A familiar face at the Citizen Potawatomi Nation headquarters near Shawnee, Oklahoma, accepted a new leadership role focusing on increasing engagement among the Nation’s more than 2,100 employees.
Kelley Francen, director of employee advocacy, will be empowering CPN staff members to succeed, regardless of length of employment or position. She wants to reach everyone from front-line customer service to department managers.
“I want to make sure that employees understand that they have a voice. And if I can be used as that vehicle for that voice or bridge some of that communication, I think that’s where the advocacy part comes in,” she said.
Francen began working for CPN more than 16 years ago in Human Resources as a recruiter. She quickly moved into a position as a training manager. She has also worked as assistant director of economic development and as leasing tax coordinator. Those positions gave Francen a broad perspective on the Nation and its employees.
She said part of the challenge in engaging employees is reaching hundreds of individuals across numerous departments, facilities and disciplines and understanding each unique perspective. Francen plans to focus on strategic areas to help her accomplish her goals.
“I’ll focus on new hire orientation, which is the first time new employees see the face of the Tribe. We can use that opportunity to show them what the (work) culture is and what they can expect here,” Francen said.
During orientation, she highlights Tribal business and enterprises, and shares the Tribe’s history going back to the early 1800s.
“I really want new employees to understand the significance of sovereignty and what it means. I want them to understand that they work for a very unique entity. I want them to feel that impact, that passion of why sovereignty is so important to the Tribe,” she said.
Francen encourages hiring managers to meet their new employees for lunch after orientation and spend some time getting to know them before the work shift begins.
“I’d like them to use this time to build rapport before it becomes all business and get to know (new employees) a little bit better,” she said.
Francen also plans to spend time with current employees, through both personal and professional development.
For frontline staff who interact most often with the public, she plans to emphasize customer service skills. Frontline employees are “the face of the Nation,” Francen said, and it is important to empower each employee to provide quality customer service.
She also hopes to address challenges that may hinder an employee’s growth.
“If an employee’s experiencing something that’s preventing them from being successful, whether it be a conflict with a co-worker, personality differences or something at home, I’ll try to help them overcome those obstacles,” she said. “We can talk about different strategies, like ‘How can we learn to get along with people that we don’t see eye to eye with?’”
Francen will also focus on managers, who hold most responsibility for employee engagement on a day-to-day basis.
“Seventy percent of employee engagement falls on managers. That’s a pretty big responsibility. I want to make sure that managers have the tools they need and that they feel motivated and inspired. It’s hard to (inspire others) if you’re not feeling that yourself,” she said.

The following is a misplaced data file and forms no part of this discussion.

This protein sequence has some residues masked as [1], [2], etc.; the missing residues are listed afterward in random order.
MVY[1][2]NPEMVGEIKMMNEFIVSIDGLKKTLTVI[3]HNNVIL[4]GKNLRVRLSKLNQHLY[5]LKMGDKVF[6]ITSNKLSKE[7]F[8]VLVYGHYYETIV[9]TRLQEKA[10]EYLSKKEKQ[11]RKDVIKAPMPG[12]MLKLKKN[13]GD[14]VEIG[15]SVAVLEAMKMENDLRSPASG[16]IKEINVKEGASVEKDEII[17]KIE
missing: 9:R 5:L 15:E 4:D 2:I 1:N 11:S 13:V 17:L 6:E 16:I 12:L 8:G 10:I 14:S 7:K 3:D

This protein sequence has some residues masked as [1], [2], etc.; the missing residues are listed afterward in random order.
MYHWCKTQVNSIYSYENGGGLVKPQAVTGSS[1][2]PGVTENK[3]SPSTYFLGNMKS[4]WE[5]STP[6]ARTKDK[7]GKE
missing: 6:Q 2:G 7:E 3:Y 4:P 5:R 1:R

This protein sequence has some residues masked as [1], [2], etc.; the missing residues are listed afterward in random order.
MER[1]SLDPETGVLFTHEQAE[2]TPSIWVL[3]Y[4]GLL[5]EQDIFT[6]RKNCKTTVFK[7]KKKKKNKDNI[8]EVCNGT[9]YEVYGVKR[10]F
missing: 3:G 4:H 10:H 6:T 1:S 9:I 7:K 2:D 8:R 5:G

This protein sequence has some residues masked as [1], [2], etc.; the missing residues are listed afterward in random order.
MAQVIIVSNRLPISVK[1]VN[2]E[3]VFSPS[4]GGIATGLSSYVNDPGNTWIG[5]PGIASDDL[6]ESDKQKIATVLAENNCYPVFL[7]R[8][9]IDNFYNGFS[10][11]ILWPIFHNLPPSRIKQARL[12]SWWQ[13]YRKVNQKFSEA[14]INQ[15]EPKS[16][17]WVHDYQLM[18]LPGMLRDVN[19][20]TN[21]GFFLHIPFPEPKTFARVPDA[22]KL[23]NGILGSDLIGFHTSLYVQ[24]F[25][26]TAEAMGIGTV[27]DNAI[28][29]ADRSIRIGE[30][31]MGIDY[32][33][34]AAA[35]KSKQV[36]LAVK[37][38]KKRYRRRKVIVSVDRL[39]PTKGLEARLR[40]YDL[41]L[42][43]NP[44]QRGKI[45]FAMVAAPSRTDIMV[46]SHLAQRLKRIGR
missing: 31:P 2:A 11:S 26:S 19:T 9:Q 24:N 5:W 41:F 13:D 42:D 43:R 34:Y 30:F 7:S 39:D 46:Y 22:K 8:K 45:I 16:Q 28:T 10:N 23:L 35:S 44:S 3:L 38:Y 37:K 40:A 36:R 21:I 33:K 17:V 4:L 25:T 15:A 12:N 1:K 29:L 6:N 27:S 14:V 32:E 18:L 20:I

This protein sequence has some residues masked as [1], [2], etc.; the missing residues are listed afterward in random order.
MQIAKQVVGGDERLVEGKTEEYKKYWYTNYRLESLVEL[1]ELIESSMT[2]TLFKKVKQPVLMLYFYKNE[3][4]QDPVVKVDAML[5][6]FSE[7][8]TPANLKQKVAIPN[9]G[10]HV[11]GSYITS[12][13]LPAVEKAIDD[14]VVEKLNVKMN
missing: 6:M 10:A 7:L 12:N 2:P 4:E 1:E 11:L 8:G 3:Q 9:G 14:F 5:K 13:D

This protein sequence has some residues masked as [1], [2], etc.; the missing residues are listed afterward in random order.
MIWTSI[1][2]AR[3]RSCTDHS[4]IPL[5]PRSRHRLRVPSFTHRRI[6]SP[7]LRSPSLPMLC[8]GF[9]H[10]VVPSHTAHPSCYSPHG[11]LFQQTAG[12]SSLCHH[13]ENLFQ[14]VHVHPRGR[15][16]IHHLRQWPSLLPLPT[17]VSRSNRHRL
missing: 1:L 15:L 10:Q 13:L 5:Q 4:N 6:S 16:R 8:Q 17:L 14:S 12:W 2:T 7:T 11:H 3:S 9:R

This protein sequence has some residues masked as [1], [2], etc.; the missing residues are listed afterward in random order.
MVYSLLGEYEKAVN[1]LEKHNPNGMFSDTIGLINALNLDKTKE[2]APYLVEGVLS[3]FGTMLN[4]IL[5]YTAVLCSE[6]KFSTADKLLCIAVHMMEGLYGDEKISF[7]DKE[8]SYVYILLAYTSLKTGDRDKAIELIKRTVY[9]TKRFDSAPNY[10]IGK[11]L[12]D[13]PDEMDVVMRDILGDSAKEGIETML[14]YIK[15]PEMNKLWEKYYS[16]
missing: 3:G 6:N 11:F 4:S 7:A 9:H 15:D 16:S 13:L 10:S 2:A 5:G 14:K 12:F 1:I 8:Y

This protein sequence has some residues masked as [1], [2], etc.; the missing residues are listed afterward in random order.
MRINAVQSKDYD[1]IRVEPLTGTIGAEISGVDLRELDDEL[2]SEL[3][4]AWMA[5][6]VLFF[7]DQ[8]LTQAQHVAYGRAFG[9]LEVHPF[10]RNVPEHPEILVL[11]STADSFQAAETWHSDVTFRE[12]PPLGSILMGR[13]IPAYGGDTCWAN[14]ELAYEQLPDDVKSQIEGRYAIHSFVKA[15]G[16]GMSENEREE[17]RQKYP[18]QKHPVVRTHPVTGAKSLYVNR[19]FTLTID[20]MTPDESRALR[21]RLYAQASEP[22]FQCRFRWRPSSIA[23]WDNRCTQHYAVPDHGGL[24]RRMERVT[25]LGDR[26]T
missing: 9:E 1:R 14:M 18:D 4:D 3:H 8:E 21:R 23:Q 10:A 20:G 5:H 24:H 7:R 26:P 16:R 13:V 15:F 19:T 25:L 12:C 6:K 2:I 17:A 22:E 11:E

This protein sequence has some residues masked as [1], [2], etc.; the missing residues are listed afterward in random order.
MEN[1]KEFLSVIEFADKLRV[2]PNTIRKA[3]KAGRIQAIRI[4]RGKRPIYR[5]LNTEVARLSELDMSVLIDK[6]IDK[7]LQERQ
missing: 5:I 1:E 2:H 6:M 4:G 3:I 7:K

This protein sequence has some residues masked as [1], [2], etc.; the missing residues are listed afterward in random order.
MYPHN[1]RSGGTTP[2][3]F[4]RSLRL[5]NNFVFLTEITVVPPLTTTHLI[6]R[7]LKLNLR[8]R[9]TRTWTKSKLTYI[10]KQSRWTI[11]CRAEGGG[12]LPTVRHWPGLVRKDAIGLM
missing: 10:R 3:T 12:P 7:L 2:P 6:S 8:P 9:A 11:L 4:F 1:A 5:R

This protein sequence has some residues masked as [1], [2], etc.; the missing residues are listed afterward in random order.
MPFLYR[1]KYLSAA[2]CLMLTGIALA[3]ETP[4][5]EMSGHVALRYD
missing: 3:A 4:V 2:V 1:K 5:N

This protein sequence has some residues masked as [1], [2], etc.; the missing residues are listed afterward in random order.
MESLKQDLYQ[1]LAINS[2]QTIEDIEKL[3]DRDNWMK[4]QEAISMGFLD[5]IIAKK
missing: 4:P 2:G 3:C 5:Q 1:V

For some new managers, a promotion may come with many questions. Francen hopes to provide answers.
“Sometimes employees are promoted into a management position because of their job knowledge, but find they lack the experience or ability to successfully manage staff. Through the management component, I hope to bridge some of those gaps,” she said.
Francen draws inspiration from Noek Nmeshomesek (Seven Grandfathers), an internal CPN employee leadership program. In Noek, employees spend several weeks visiting various departments within CPN and learning about their contributions to the Nation. From retail to government and healthcare, employees gain deeper understanding and appreciation for the important ways their fellow employees serve CPN.
Drawing on her previous experience in human resources, she will also focus on employee appreciation and recognition.
Francen plans to partner with CPN enterprises to provide employee incentives and opportunities. She hopes these different activities can bring staff together and help them form relationships with fellow employees they might not otherwise have the chance to meet.
While speaking with new hires, Francen points out the many benefits employees receive through employment, whether those are through employer-provided health insurance, retirement plans or fostering relationships in the community.
“It’s important that we all know our goal and why we are here. That also ties into one of the other cornerstones of employee engagement, which is a sense of purpose. I share that message with our employees and I think it helps them understand why we’re here,” she said.
Working for CPN enterprises is like working for a long-time family business, Francen said.
“Through our contributions and by sharing our personal talents and expertise, we have the honor of becoming part of the family’s heritage,” she said.
According to Francen, successful employee engagement usually involves building good, trusting relationships between employees and managers as well as a team mentality.
“I think it’s important we start bringing the different enterprises together,” she said. “When managers are given an opportunity to come together and share their different experiences and perspectives, they are able to form positive relationships and build trust.”
“Ultimately, we want to bring employees together. We want employees to have a sense of purpose, to feel valued and appreciated, and to be recognized for the work they do,” she said.
For more information about employee engagement, contact Francen at 405-275-3121.
For more information about CPN employment opportunities, visit potawatomi.org/jobs.